Orlando, to most, does not exist beyond its Technicolor facade. But venture just a few miles beyond the splashy confines of the Cinderella Castle, and you’ll find that the city is home to one of the most ambitious cocktail scenes in the country. This is thanks, in large part, to a 35-seat downtown bar called Hanson’s Shoe Repair.

The name is a nod to the space’s original function as an actual shoe repair shop dating to 1883; it’s the oldest building in the city, and earned a reputation early on for displaying Orlando’s very first electric sign. About 100 years later, the space was bought, and the first floor turned into a photography studio, then a dive bar. When the speakeasy trend hit big in cities like New York and San Francisco, former co-owners Curt Littlecott and Marc Piparo thought to transform the intimate third floor of the building into the same Prohibition-era set-up they saw at places like PDT and Bourbon & Branch. They opened Hanson’s Shoe Repair in 2013 as a tiny, unassuming space filled with a small but curated selection of spirits, and littered with little homages—an antique pair of loafers, a shoe horn—to the building’s history.

But at the time of Hanson’s inception, while craft cocktail spots and speakeasies were well situated elsewhere across the country, Orlando had yet to evolve past dive bars, according to Rene Nguyen, the general manager and head bartender. Hanson’s, Nguyen explains, was part of a very tiny group of dedicated craft bars, including The Woods and The Courtesy Bar, which initially struggled to gain an audience for their more polished approach to cocktails. “The initial response was frustrating,” he says. “People mistook the speakeasy theme as high maintenance and demanding. They would come here and order Vodka Red Bulls and Lemon Drops.”

It was hard, too, to find cocktail talent in a city that didn’t have much by way of hospitality culture. “Because it was such a new scene, we’d have bartenders transition from whatever they were doing into craft cocktails, learning techniques and how to make classic cocktails for the first time,” Nguyen says. He considered Hanson’s to be an opportunity to make sure each member of his staff developed the kind of knowledge and expertise that was “on par with what I saw in all those other cities,” wanting the bar to become nationally competitive.

Hansons Shoe Repair

General manager Rene Nguyen stirs a drink.

Now, the scene in Orlando looks much different. “Once you are exposed to a great cocktail, you want to learn more, and you want to drink better,” he says, speaking of how, over the course of just a few years, the city has fully embraced craft cocktail bars. “If I had never gone to places like The Violet Hour in Chicago, I would also still be drinking Coors Light and Jack and Cokes.”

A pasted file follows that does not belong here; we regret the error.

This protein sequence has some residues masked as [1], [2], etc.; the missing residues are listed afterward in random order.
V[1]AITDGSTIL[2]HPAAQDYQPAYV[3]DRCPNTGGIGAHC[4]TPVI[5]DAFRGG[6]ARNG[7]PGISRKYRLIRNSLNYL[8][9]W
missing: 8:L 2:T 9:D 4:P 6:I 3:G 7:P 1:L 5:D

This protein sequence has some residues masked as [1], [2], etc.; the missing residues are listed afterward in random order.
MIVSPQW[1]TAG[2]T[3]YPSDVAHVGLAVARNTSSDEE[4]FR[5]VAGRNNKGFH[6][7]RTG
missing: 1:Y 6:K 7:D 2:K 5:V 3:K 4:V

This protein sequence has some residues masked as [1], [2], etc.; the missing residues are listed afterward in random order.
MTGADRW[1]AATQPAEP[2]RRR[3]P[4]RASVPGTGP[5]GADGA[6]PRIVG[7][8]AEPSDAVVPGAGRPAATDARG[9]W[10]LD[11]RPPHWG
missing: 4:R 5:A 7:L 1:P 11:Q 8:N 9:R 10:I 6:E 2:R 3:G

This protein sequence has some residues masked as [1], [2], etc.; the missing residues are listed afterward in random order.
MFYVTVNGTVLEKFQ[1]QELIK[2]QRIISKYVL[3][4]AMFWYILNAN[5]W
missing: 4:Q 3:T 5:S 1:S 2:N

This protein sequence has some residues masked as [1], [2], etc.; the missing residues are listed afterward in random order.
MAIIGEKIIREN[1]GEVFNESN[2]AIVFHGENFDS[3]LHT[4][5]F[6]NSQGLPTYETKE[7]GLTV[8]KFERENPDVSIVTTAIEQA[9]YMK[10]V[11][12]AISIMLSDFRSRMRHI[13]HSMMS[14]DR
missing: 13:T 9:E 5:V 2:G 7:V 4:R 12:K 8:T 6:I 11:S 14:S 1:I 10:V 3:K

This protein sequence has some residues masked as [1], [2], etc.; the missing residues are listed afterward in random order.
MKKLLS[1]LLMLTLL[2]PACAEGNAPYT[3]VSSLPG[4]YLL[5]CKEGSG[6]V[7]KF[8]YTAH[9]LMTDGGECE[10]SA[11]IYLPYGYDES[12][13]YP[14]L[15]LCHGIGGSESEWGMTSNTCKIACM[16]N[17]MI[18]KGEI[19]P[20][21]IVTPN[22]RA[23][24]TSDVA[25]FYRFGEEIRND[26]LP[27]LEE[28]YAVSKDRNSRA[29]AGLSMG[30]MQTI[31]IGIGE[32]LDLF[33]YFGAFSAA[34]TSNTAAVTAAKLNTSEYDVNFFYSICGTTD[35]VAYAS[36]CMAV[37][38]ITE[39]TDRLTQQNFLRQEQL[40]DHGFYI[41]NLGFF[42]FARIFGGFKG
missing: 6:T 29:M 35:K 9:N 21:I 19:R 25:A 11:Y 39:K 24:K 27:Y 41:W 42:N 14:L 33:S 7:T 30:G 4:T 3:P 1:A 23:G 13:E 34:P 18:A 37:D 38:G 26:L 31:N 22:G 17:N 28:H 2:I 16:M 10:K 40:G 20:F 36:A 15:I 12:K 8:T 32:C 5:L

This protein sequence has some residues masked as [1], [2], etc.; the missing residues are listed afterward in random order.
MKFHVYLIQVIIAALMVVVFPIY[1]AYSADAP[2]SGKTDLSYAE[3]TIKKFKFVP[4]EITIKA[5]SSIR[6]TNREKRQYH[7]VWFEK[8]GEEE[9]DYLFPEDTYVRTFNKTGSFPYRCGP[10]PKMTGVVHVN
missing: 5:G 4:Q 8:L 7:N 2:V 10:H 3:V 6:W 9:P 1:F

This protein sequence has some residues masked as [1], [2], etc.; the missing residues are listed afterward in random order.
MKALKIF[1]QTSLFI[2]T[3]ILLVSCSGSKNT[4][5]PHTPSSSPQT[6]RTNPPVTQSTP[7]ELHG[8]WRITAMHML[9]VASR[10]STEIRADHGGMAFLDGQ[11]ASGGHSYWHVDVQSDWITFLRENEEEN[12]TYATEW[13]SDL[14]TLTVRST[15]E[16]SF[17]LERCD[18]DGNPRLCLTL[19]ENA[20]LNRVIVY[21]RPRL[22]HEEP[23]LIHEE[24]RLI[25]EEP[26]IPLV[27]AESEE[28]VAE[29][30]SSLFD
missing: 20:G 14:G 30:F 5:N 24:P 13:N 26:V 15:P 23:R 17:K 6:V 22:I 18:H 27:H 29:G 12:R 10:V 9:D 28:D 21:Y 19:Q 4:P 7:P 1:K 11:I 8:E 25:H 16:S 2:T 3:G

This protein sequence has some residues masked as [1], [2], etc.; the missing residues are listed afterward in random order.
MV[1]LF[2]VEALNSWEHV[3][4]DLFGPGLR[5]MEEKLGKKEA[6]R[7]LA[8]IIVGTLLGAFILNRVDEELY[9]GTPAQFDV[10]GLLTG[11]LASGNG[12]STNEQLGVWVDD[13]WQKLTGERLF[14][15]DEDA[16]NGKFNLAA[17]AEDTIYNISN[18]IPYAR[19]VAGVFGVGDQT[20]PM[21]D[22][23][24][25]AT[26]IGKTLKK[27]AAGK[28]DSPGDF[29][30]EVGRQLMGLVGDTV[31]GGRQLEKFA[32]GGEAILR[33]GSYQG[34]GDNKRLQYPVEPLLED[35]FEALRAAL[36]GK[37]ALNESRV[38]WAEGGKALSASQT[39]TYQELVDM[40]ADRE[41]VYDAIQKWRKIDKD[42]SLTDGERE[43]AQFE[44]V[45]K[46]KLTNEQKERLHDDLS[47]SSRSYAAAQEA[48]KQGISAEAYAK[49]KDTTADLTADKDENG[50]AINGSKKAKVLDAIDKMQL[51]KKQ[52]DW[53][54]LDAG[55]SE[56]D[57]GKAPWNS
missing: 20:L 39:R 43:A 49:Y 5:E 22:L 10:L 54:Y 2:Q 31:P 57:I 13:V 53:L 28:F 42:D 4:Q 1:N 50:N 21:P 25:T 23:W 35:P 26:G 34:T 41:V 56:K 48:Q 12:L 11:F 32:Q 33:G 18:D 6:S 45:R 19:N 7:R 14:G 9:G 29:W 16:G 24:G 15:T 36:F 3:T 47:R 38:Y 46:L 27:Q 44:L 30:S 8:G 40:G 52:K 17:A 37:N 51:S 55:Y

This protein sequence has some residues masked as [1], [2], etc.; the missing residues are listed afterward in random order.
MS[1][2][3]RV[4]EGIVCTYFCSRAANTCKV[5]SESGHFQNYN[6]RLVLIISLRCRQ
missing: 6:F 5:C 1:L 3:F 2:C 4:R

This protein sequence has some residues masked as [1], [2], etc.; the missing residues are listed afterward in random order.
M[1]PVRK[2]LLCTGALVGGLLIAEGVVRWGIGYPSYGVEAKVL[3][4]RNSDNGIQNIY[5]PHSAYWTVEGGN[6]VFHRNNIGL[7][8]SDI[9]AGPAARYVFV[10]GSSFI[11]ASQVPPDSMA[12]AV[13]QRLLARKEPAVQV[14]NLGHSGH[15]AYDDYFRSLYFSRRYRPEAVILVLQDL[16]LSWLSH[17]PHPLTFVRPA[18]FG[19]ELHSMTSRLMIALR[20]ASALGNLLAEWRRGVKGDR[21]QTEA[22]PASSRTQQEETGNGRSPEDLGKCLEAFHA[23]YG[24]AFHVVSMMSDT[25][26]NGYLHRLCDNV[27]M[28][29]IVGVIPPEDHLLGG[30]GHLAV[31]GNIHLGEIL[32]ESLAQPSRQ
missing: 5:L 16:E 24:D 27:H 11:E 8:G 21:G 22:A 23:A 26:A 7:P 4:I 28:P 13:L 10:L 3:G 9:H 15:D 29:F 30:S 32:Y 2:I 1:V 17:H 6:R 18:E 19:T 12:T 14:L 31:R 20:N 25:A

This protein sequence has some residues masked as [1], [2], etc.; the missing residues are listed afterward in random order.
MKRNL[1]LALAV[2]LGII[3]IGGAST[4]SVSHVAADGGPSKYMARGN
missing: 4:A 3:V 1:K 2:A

With this new, captive audience, the craft cocktail scene has both grown and diversified, spawning places like Aku Aku, which pays homage to classic tiki culture, and The Guesthouse, a bar-meets-garden in the area’s trendy Mills 50 neighborhood. Nguyen also recently opened a second bar—a more upbeat, Victorian-inspired spot called Herman’s Loan Office—just down the street from Hanson’s. (Yes, the building did, in fact, used to be a loan office.) There are also plans to expand the three floors of the building that houses Hanson’s into a more full-fledged cocktail experience, with a Scotch bar on the currently-empty second floor, and a rotating themed bar to replace the now-closed NV Art Bar on the first floor. “There are so many dedicated craft bars doing a phenomenal job,” Nguyen says. “I see a real effort here with places wanting to keep up with the trend.”

But even as Orlando experiences its belated cocktail revolution, its efforts to become recognized on a national scale remain stymied by the city’s theme park reputation. “We all definitely have a chip on our shoulder,” Nguyen says. “I want to tell people who visit the theme parks, ‘This is not Orlando.’”

Instead, he sees the city as a key part of the national conversation around drinks. “Our cocktails are only getting more labor intensive,” he says, adding that the familial nature of Orlando’s community has helped bartenders grow at a rapid pace. “We just want to get a bit of that spotlight.”

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Priya Krishna is a Brooklyn-based food writer, and the author of the college-centric cookbook, Ultimate Dining Hall Hacks.

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